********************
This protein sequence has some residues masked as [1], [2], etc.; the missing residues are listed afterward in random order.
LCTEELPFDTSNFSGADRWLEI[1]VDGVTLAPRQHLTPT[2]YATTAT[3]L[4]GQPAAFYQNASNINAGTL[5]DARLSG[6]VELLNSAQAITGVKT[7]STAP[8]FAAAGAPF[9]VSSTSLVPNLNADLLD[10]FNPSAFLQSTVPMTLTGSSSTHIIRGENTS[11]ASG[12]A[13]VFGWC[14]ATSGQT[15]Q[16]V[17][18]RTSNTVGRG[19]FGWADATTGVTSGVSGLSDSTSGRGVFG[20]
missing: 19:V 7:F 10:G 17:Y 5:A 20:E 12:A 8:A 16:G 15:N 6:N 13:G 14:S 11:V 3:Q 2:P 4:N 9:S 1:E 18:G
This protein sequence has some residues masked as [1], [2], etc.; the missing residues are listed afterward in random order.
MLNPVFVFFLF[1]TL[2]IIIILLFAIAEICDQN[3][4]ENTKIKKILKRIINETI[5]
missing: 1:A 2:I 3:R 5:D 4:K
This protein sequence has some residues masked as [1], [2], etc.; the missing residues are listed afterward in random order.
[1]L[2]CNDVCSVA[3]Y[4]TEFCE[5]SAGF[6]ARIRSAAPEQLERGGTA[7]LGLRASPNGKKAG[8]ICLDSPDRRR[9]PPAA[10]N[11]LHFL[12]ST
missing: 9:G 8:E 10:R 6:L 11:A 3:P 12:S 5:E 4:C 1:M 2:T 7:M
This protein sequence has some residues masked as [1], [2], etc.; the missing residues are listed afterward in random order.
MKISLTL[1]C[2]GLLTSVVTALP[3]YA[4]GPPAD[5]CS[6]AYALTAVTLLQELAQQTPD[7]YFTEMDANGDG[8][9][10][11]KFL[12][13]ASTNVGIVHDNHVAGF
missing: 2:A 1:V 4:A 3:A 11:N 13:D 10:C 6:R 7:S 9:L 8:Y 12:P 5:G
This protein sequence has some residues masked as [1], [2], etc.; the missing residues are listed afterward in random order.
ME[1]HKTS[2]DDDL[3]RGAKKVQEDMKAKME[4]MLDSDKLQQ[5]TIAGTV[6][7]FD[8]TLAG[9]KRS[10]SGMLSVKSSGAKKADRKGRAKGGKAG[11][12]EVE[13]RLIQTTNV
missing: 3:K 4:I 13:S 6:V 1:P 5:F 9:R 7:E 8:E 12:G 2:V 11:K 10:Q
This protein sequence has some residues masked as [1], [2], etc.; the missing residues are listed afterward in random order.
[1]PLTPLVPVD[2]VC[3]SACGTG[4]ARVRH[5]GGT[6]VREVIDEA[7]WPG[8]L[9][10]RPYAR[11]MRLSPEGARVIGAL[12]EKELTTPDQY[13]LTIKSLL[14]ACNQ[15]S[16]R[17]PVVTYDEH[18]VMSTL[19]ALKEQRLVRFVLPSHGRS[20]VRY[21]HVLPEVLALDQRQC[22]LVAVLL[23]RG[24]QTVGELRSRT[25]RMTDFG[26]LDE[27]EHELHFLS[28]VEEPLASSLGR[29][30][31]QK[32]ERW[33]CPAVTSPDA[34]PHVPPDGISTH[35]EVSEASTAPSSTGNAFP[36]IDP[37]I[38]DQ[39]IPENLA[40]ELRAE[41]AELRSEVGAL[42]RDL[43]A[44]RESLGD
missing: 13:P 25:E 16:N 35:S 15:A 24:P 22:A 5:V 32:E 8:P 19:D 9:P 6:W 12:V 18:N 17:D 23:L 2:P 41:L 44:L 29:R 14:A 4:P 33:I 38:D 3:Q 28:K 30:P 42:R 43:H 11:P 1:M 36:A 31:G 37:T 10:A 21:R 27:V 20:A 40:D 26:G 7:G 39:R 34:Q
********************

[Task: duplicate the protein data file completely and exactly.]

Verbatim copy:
This protein sequence has some residues masked as [1], [2], etc.; the missing residues are listed afterward in random order.
LCTEELPFDTSNFSGADRWLEI[1]VDGVTLAPRQHLTPT[2]YATTAT[3]L[4]GQPAAFYQNASNINAGTL[5]DARLSG[6]VELLNSAQAITGVKT[7]STAP[8]FAAAGAPF[9]VSSTSLVPNLNADLLD[10]FNPSAFLQSTVPMTLTGSSSTHIIRGENTS[11]ASG[12]A[13]VFGWC[14]ATSGQT[15]Q[16]V[17][18]RTSNTVGRG[19]FGWADATTGVTSGVSGLSDSTSGRGVFG[20]
missing: 19:V 7:F 10:G 17:Y 5:A 20:E 12:A 8:A 16:G 15:N 6:N 13:G 14:S 11:V 3:Q 2:P 4:N 9:S 1:E 18:G
This protein sequence has some residues masked as [1], [2], etc.; the missing residues are listed afterward in random order.
MLNPVFVFFLF[1]TL[2]IIIILLFAIAEICDQN[3][4]ENTKIKKILKRIINETI[5]
missing: 1:A 2:I 3:R 5:D 4:K
This protein sequence has some residues masked as [1], [2], etc.; the missing residues are listed afterward in random order.
[1]L[2]CNDVCSVA[3]Y[4]TEFCE[5]SAGF[6]ARIRSAAPEQLERGGTA[7]LGLRASPNGKKAG[8]ICLDSPDRRR[9]PPAA[10]N[11]LHFL[12]ST
missing: 9:G 8:E 10:R 6:L 11:A 3:P 12:S 5:E 4:C 1:M 2:T 7:M
This protein sequence has some residues masked as [1], [2], etc.; the missing residues are listed afterward in random order.
MKISLTL[1]C[2]GLLTSVVTALP[3]YA[4]GPPAD[5]CS[6]AYALTAVTLLQELAQQTPD[7]YFTEMDANGDG[8][9][10][11]KFL[12][13]ASTNVGIVHDNHVAGF
missing: 2:A 1:V 4:A 3:A 11:N 13:D 10:C 6:R 7:S 9:L 8:Y 12:P 5:G
This protein sequence has some residues masked as [1], [2], etc.; the missing residues are listed afterward in random order.
ME[1]HKTS[2]DDDL[3]RGAKKVQEDMKAKME[4]MLDSDKLQQ[5]TIAGTV[6][7]FD[8]TLAG[9]KRS[10]SGMLSVKSSGAKKADRKGRAKGGKAG[11][12]EVE[13]RLIQTTNV
missing: 3:K 4:I 13:S 6:V 1:P 5:F 9:R 7:E 8:E 12:G 2:V 11:K 10:Q
This protein sequence has some residues masked as [1], [2], etc.; the missing residues are listed afterward in random order.
[1]PLTPLVPVD[2]VC[3]SACGTG[4]ARVRH[5]GGT[6]VREVIDEA[7]WPG[8]L[9][10]RPYAR[11]MRLSPEGARVIGAL[12]EKELTTPDQY[13]LTIKSLL[14]ACNQ[15]S[16]R[17]PVVTYDEH[18]VMSTL[19]ALKEQRLVRFVLPSHGRS[20]VRY[21]HVLPEVLALDQRQC[22]LVAVLL[23]RG[24]QTVGELRSRT[25]RMTDFG[26]LDE[27]EHELHFLS[28]VEEPLASSLGR[29][30][31]QK[32]ERW[33]CPAVTSPDA[34]PHVPPDGISTH[35]EVSEASTAPSSTGNAFP[36]IDP[37]I[38]DQ[39]IPENLA[40]ELRAE[41]AELRSEVGAL[42]RDL[43]A[44]RESLGD
missing: 13:P 25:E 16:N 35:S 15:A 24:P 22:A 5:V 32:E 8:P 19:D 9:P 6:W 12:V 18:N 17:D 23:L 2:P 41:L 44:L 29:R 14:A 4:P 33:I 38:D 3:Q 28:K 30:P 42:R 43:H 11:P 1:M 36:A 31:G 37:T 10:A 21:R 27:V 20:A 40:D 26:G 7:G 39:R 34:Q